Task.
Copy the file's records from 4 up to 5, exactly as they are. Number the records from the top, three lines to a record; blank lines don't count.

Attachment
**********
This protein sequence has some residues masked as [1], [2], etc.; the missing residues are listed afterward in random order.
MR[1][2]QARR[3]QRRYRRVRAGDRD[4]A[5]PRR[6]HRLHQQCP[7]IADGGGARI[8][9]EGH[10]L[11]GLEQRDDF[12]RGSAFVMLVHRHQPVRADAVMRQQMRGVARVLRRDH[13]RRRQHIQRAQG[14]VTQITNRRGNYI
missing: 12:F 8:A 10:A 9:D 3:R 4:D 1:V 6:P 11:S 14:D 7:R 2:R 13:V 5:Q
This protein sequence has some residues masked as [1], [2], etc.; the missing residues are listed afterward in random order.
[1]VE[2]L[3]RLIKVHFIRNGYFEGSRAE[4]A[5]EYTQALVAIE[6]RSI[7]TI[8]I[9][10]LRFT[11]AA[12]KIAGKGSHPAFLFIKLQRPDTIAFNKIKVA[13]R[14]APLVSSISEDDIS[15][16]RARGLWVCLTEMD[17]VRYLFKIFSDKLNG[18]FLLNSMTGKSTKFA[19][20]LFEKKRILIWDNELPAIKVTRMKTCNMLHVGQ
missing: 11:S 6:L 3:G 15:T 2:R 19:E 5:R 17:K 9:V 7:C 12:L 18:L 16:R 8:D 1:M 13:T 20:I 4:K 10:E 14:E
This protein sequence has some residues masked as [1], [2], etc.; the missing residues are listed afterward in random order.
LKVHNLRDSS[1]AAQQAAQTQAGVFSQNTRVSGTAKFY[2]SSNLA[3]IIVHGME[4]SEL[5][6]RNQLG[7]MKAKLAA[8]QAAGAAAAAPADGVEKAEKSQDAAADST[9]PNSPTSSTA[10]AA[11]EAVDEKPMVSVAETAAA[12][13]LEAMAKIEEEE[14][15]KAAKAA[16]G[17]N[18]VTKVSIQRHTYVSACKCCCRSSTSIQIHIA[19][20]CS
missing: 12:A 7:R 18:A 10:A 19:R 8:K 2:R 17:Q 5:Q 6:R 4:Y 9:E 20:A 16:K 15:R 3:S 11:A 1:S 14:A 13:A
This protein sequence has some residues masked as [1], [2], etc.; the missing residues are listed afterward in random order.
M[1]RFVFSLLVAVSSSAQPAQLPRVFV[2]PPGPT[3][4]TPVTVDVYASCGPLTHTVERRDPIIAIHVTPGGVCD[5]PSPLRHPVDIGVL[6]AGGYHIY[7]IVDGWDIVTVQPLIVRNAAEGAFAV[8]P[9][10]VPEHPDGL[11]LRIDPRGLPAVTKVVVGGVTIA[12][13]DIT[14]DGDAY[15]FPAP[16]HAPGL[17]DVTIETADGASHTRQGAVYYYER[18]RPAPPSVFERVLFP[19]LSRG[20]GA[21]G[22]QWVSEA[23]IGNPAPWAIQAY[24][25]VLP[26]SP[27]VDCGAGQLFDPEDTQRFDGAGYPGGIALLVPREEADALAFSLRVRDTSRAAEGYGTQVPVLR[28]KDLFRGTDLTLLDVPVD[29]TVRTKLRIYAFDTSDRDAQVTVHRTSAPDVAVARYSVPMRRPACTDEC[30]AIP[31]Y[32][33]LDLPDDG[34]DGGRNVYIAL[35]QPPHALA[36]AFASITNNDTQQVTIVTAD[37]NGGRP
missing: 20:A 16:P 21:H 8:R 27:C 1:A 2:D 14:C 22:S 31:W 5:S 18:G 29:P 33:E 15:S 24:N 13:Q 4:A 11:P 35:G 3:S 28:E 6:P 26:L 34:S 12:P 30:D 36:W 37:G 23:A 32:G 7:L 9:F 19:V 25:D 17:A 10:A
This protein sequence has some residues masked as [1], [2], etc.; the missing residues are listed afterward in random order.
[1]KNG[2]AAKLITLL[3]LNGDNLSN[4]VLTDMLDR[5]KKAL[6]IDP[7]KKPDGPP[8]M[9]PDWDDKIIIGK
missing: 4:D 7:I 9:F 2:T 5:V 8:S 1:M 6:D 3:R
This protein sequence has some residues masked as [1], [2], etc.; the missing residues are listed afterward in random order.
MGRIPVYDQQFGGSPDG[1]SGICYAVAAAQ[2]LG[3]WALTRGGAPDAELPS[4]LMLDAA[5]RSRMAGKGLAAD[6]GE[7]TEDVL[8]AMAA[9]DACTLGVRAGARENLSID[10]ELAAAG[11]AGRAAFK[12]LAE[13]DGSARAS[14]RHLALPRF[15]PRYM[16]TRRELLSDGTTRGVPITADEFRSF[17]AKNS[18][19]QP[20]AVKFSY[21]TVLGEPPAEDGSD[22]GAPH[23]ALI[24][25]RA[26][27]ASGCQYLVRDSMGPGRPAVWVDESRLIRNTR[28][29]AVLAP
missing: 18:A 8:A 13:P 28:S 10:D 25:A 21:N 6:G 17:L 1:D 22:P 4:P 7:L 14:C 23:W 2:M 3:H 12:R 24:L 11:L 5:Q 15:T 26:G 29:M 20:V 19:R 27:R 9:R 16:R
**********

This protein sequence has some residues masked as [1], [2], etc.; the missing residues are listed afterward in random order.
M[1]RFVFSLLVAVSSSAQPAQLPRVFV[2]PPGPT[3][4]TPVTVDVYASCGPLTHTVERRDPIIAIHVTPGGVCD[5]PSPLRHPVDIGVL[6]AGGYHIY[7]IVDGWDIVTVQPLIVRNAAEGAFAV[8]P[9][10]VPEHPDGL[11]LRIDPRGLPAVTKVVVGGVTIA[12][13]DIT[14]DGDAY[15]FPAP[16]HAPGL[17]DVTIETADGASHTRQGAVYYYER[18]RPAPPSVFERVLFP[19]LSRG[20]GA[21]G[22]QWVSEA[23]IGNPAPWAIQAY[24][25]VLP[26]SP[27]VDCGAGQLFDPEDTQRFDGAGYPGGIALLVPREEADALAFSLRVRDTSRAAEGYGTQVPVLR[28]KDLFRGTDLTLLDVPVD[29]TVRTKLRIYAFDTSDRDAQVTVHRTSAPDVAVARYSVPMRRPACTDEC[30]AIP[31]Y[32][33]LDLPDDG[34]DGGRNVYIAL[35]QPPHALA[36]AFASITNNDTQQVTIVTAD[37]NGGRP
missing: 20:A 16:P 21:H 8:R 27:C 1:A 2:D 14:C 22:S 31:W 5:S 18:G 29:P 33:E 15:S 24:N 13:Q 4:A 11:P 35:G 3:S 28:E 6:P 26:L 34:S 12:P 30:D 36:W 37:G 23:A 32:G 7:L 9:F 19:V 25:D 17:A 10:A
This protein sequence has some residues masked as [1], [2], etc.; the missing residues are listed afterward in random order.
[1]KNG[2]AAKLITLL[3]LNGDNLSN[4]VLTDMLDR[5]KKAL[6]IDP[7]KKPDGPP[8]M[9]PDWDDKIIIGK
missing: 4:D 7:I 9:F 2:T 5:V 8:S 1:M 6:D 3:R